With FCC’s blessing, CGB proposes to toss 1,000 – 1,500 (or so) “dormant” proceedings.

In February, 2010, the Commission issued a low-profile Notice of Proposed Rulemaking addressing a number of procedural issues of seemingly minor interest to most of us. In a section titled “Management of Dockets”, the Commission observed that it has more than 3,000 open dockets on its books, many of which “have seen little or no activity in years.”  No surprise there. Conjuring dark images of Docket Death Panels, the Commission ominously opined that “some open dockets may be candidates for termination.” The Commission then proposed to authorize its Consumer and Governmental Affairs Bureau (CGB) to “review all open dockets”, identify “candidate[s] for termination”, consult with the relevant Bureaus and then, WHACK, pull the plug on dockets in which, for example, “no further action is required or contemplated.”

Fast forward to February, 2011. In a similarly low-key order, the Commission did indeed empower CGB to euthanize what the FCC now characterized euphemistically as “dormant proceedings”. In doing so it gave CGB virtually no guidance to help it identify such proceedings. Candidates for termination with prejudice “might include dockets in which no further action is required or contemplated and dockets in which no pleadings or other documents have been filed for several years” – but would not ordinarily include “proceedings in which petitions addressing the merits are pending”, unless the parties consent.

Armed with that nebulous mandate, CGB has released for comment its initial list of “dormant proceedings” which, absent objection, will be summarily flushed down the tubes in a couple of months. That list is set out in a 97-page table containing more than 1,000 separate line entries. When you dig into them (see below for how you can do this – the process is not as simple as you might think), you find that a fair number of those individual line entries in turn contain as many as 30 or 40 separate and distinct items. From a casual back-of-the-hand calculation, we’d say that CGB is proposing to dump somewhere close to 1,500 separate and distinct proceedings.

So the FCC could be relieving itself of up to half of its open dockets with little more than a single perfunctory notice.

One question: When can we get CGB to come to our office to work its magic with our backlog?

The cut-off formula that CGB has adopted for identifying proceedings suitable for the scrap heap is simple: any “open proceedings in which no action has been taken or pleading filed since December 31, 2004” are fair game. Note that CGB appears to have expanded the scope of its authority. The Commission’s February, 2011 order referred to dockets in which “no further action is required or contemplated”; by contrast, CGB has included proceedings in which “no action has been taken”. In other words, CGB seems to have concluded that if the FCC hasn’t acted on a matter for a few years – for any reason, or maybe even for no reason at all – the matter can be deep-sixed.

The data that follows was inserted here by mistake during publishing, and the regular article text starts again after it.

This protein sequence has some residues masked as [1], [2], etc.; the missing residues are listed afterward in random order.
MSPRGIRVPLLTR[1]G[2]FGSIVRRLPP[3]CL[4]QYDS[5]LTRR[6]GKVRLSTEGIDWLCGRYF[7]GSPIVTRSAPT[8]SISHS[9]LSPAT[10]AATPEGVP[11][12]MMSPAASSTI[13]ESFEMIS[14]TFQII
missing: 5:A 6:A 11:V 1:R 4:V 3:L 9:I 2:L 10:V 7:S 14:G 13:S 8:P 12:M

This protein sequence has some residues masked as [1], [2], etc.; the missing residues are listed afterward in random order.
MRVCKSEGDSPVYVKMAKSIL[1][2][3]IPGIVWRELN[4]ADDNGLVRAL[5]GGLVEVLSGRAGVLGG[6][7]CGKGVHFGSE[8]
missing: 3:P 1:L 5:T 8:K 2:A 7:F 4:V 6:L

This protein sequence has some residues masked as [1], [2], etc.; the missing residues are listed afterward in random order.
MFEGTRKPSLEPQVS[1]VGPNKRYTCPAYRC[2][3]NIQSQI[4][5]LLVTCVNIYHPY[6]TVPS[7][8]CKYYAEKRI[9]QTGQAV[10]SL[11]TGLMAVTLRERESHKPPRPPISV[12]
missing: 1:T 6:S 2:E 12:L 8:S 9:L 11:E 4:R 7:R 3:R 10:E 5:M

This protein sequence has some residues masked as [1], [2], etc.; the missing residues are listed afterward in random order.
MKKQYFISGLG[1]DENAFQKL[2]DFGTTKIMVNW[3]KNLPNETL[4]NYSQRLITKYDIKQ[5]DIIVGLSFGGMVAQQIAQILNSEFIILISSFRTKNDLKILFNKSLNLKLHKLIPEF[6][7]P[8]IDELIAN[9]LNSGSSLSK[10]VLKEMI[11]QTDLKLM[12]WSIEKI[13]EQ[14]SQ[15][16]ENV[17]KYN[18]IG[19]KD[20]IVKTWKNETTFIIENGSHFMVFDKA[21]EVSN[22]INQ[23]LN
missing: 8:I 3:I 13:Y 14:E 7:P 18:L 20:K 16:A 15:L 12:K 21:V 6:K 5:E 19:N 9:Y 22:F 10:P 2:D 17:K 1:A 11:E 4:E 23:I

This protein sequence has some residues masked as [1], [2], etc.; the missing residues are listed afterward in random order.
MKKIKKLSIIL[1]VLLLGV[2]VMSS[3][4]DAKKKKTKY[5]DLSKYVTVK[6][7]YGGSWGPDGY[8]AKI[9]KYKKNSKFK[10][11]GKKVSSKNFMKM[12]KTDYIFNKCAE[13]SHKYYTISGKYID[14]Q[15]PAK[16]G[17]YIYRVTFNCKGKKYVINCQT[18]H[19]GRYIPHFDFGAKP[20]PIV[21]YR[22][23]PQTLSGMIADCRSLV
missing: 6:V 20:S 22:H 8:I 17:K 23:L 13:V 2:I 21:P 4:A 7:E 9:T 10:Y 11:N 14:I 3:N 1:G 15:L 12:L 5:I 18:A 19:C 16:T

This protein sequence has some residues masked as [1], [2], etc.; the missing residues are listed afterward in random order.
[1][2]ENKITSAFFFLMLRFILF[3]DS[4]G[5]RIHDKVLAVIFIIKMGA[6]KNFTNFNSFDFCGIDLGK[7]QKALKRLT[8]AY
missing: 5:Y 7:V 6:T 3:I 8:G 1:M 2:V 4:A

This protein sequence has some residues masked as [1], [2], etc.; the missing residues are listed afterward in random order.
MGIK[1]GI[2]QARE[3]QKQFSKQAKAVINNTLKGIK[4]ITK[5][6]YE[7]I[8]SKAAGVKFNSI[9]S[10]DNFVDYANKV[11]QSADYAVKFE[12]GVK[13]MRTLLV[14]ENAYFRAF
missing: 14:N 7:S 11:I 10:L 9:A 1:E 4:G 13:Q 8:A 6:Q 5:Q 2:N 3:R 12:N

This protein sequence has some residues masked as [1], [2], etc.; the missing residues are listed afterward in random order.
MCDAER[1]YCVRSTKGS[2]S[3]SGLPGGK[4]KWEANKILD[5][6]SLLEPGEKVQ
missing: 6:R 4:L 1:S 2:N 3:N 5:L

So unlike most of the rest of us, if the Commission chooses to ignore something long enough, that something will apparently just go away.

The Commission did provide something of a safety net to protect against the untimely dispatch of still vibrant, or at least viable, proceedings. It required that interested parties be afforded an opportunity to comment before any particular proceeding is terminated. Accordingly, the issuance of a public notice and a reasonable opportunity for public input were imposed as conditions precedent to CGB termination.

CGB’s recent notice and accompanying list constitute that notice and opportunity. If you think that you might have a proceeding on that list that you want to snatch from the jaws of dismissal, you’ve got until July 20, 2011 to plead your case to the Commission. Otherwise, it’s curtains.

If you do think that one or more of the 1,500 or so items on CGB’s chopping block might be worth saving, you’d better start looking now. That’s because CGB’s list doesn’t identify the parties involved in any of the line items. Rather, the list indicates the relevant Bureau and provides only the proceeding number, the date the proceeding was created, the date of the most recent filing, and the subject matter. (Irony Alert: At least eight of the items include the word “expedite” or “expedited” in the subject description.)

The CGB-provided PDF version of the list also purports to include links to each line item. Don’t be fooled – the links don’t appear to work. Not to worry, though. If you go to this link you’ll find a CGB-produced Excel spreadsheet which does contain live links to the various proceedings. But that means you have to click on each one to glimpse the underlying paperwork which reflects the party (or parties) involved. As noted above, some of the line items in the spreadsheet lead you to long (some including more than 30 items) secondary lists of parties with no accompanying indication of the nature of the proceeding. To figure out what each of those entries entails, you have to click on each party to review the pleading in question.

On your mark, get set, start looking. How long can it take to click your way through about 1,500 items, anyway?

Whether CGB’s approach really satisfies the notice and comment opportunity the FCC required is far from clear. But the Commission’s goal is evidently to toss as many proceedings as possible, and CGB’s approach is eminently suited for that.

It’s possible, of course, that all of the proceedings on CGB’s Goner List have been abandoned by their proponents and can, therefore, be put out of their misery. But without considerable effort, it would be impossible to confirm that.

Bottom line: if you filed a petition for rulemaking at any time between, say, 1991 and 2004, and you think you might like to keep it alive, you’d do well to spend some time with CGB’s list.